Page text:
Campo 65 Gravina Report

Discussion in 'Prisoners of War' started by bamboo43, Nov 18, 2013.

  1. bamboo43

    bamboo43 Very Senior Member

    Hi All,

    I picked up this file for a work colleague a few weeks ago. It is an informational report on Gravina, file WO224/127 at the National Archives.

    I hope it will be of some use to at least one or two of you guys. Enough said, you read on.

    Attached Files:

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  2. bamboo43

    bamboo43 Very Senior Member


    Attached Files:

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  3. bamboo43

    bamboo43 Very Senior Member

    Third cohort:

    Attached Files:

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  4. bamboo43

    bamboo43 Very Senior Member

    Last batch:

    Attached Files:

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  5. NeilA

    NeilA Junior Member

    You, sir, are a scholar and a gentleman.
  6. bamboo43

    bamboo43 Very Senior Member

    I hope there is something within that will be of use to you. :)
  7. pinkyhill

    pinkyhill Member

    Very Interesting to read the report on Camp 65. My father in law was a prisoner in this camp
  8. bamboo43

    bamboo43 Very Senior Member

    Pm received pinkyhill.
  9. Elliotgc

    Elliotgc New Member

    Really interesting. Thanks very much for photographing it all.

    It seems that the camp rather quickly moved from holding 3000 prisoners to holding 10,000. Everything was adequate at the start - there were no complaints, nobody was punished and nobody tried to escape. Then, as the camp struggled with overcrowding, 1200 were left without beds. Those beds that were in place were unsatisfactory. They had tried to replace the hay but "a certain exchange had taken place in a most happy-go-lucky sort of way, and there was absolutely no organisation whatsoever." It was also terrible that the isolation rooms and medical facilities were outside the sectors. There weren't enough doctors and those that were there had to be escorted to the isolation rooms. The same applied to the food, with the result that treatment often arrived too late and the food was cold when it eventually did arrive. There was no hot water either. Those in the one sector with hot water only had showers every two weeks. The other sectors hadn't seen hot water for two months, and the prisoners weren't allowed to go to the one sector with hot water. It seems that the Italian soldiers were repeatedly told to make improvements to some aspects, but very few of them actually took place. Thank god the Red Cross sent over parcels. This was probably one of the better camps too.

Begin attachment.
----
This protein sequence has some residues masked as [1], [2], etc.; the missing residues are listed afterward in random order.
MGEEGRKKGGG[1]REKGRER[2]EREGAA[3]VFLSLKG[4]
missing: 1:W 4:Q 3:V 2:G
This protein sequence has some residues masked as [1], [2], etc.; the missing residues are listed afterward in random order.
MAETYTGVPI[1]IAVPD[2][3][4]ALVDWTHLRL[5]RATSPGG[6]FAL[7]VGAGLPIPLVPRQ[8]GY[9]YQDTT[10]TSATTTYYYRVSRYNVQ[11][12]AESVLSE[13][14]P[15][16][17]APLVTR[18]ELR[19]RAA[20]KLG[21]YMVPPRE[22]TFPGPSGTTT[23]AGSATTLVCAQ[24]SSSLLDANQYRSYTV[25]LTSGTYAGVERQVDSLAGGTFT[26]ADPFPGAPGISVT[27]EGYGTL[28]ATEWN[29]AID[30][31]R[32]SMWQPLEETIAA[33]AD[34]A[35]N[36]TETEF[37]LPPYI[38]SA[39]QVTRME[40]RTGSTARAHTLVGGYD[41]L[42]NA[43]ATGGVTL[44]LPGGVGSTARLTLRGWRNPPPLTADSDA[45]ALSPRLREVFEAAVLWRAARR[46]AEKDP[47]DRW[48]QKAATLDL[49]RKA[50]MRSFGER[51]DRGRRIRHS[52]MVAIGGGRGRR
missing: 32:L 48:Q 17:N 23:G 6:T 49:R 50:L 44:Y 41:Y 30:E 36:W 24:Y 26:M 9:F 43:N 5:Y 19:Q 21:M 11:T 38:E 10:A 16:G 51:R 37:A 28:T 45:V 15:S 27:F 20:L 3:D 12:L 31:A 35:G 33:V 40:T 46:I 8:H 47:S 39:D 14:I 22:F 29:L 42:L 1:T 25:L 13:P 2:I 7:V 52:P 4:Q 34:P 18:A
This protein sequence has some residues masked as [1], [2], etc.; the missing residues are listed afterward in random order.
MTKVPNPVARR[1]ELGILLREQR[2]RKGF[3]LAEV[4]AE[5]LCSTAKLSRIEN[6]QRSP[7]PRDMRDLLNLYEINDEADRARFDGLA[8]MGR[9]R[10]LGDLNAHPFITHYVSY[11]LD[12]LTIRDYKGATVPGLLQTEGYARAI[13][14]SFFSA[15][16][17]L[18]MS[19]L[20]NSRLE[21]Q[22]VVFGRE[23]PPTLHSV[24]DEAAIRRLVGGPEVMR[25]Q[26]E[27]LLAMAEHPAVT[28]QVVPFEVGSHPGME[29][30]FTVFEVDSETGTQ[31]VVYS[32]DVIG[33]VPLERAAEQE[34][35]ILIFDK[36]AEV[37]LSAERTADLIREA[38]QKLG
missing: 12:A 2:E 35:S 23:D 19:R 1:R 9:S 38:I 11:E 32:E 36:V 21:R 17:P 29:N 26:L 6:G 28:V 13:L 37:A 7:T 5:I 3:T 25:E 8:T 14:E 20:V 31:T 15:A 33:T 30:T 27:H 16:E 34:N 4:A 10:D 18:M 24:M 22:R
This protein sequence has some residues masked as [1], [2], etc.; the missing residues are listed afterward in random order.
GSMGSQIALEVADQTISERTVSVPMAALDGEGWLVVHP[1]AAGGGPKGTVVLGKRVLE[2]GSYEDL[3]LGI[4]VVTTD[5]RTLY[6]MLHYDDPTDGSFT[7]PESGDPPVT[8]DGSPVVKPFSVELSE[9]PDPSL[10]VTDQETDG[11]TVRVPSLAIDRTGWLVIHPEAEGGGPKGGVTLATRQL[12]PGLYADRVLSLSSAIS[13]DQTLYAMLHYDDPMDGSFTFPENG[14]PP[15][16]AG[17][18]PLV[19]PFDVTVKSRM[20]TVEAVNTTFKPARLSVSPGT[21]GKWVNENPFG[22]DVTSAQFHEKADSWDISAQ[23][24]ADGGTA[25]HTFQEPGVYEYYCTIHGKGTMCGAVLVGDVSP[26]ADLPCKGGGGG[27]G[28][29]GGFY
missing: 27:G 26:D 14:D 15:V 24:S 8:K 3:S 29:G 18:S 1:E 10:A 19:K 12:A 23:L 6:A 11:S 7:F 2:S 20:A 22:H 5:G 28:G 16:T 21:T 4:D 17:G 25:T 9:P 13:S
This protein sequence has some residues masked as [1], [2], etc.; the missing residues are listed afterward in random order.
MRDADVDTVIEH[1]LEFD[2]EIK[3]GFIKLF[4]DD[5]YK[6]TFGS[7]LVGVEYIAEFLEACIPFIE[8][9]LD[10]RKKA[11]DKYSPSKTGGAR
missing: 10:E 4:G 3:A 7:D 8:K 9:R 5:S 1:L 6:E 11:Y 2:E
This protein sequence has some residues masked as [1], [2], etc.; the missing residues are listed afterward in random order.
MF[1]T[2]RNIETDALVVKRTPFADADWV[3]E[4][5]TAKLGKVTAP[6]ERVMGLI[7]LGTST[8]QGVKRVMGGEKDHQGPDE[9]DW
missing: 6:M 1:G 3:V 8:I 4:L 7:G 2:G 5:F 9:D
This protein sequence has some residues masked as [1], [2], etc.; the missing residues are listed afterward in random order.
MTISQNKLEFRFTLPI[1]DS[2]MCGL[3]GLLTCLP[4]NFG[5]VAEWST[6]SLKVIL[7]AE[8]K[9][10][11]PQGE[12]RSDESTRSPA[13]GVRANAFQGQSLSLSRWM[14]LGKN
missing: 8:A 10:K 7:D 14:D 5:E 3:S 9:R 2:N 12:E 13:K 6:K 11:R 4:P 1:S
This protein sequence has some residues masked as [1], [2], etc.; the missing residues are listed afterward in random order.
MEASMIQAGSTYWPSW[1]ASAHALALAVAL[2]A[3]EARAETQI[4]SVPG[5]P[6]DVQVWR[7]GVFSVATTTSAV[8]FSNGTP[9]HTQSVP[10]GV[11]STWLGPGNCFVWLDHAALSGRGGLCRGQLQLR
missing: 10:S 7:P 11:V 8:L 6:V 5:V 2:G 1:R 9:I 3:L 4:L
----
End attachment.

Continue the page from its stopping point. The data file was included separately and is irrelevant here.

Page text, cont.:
Those that went here often never spoke of what they endured, perhaps unsurprisingly. We must never forget how they suffered and the sacrifices they made.

    Some 20,000-30,000 were captured at Tobrook in 1942 and a number were sent here. Am I right in thinking that this was a sort of temporary camp for them whilst they waited to be transferred to a larger camp? The soldier I am researching moved to Stalag 11a, Altengrabow.
  10. Domenico Bolognese

    Domenico Bolognese New Member

    Good morning gentlemen, I am actually doing a research on this camp as I live in Altamura. The aim is to create an open museum on the ruin of the site. Useless to say the Red Cross report published by bamboo43 is priceless.
    If you have any additional information about this camp and their prisoners please contact me on my email
    I will be more than glad to share with you all the information I am collecting.

    These are the pictures of the ruins of the camp as they are today (copyright Piero Amendolara)

    23559388_692793430922809_378455410118747716_n.jpg 23592386_692793520922800_3199538396411774244_o.jpg
    RosyRedd, dbf and bamboo43 like this.
  11. bamboo43

    bamboo43 Very Senior Member

    Good luck with your project Domenico. Very interesting to see what remains of the site.
  12. vitellino

    vitellino Senior Member

    Last edited: Dec 7, 2017
  13. vitellino

    vitellino Senior Member

    I thought I would check out which camps were at Altamura according to (based solely on Italian documentation held in the War Office archives) and here's the list:

    Campo P.G. n. 051 di Villa Serena (Altamura), located at Altamura Italia
    Campo P.G. n. 065 di Gravina, Gravina in Puglia Italia
    Campo P.G. n. 075 di Torre Tresca, located at Torre Tresca in the Commune of Bari
    Campo P.G. n. 085 di Tuturano, located at Tuturano, Brindisi
    Campo P.G. n. 204 (ospedale) Altamura located at Altamura

    So the Italian documentation gives TWO camps at Altamura, no. 51 and the hospital camp, 204. PG 65 to which the Red Cross document applies would appear to be at Gravina. So, Domenico, do the photos refer to PG 51 at Altamura, PG 204 at Altamura or PG 65 at Gravina?

    Maps showing their locations are also given. According to Google it takes 18 minutes by car to get from Altamura to Gravina

    Last edited: Dec 8, 2017

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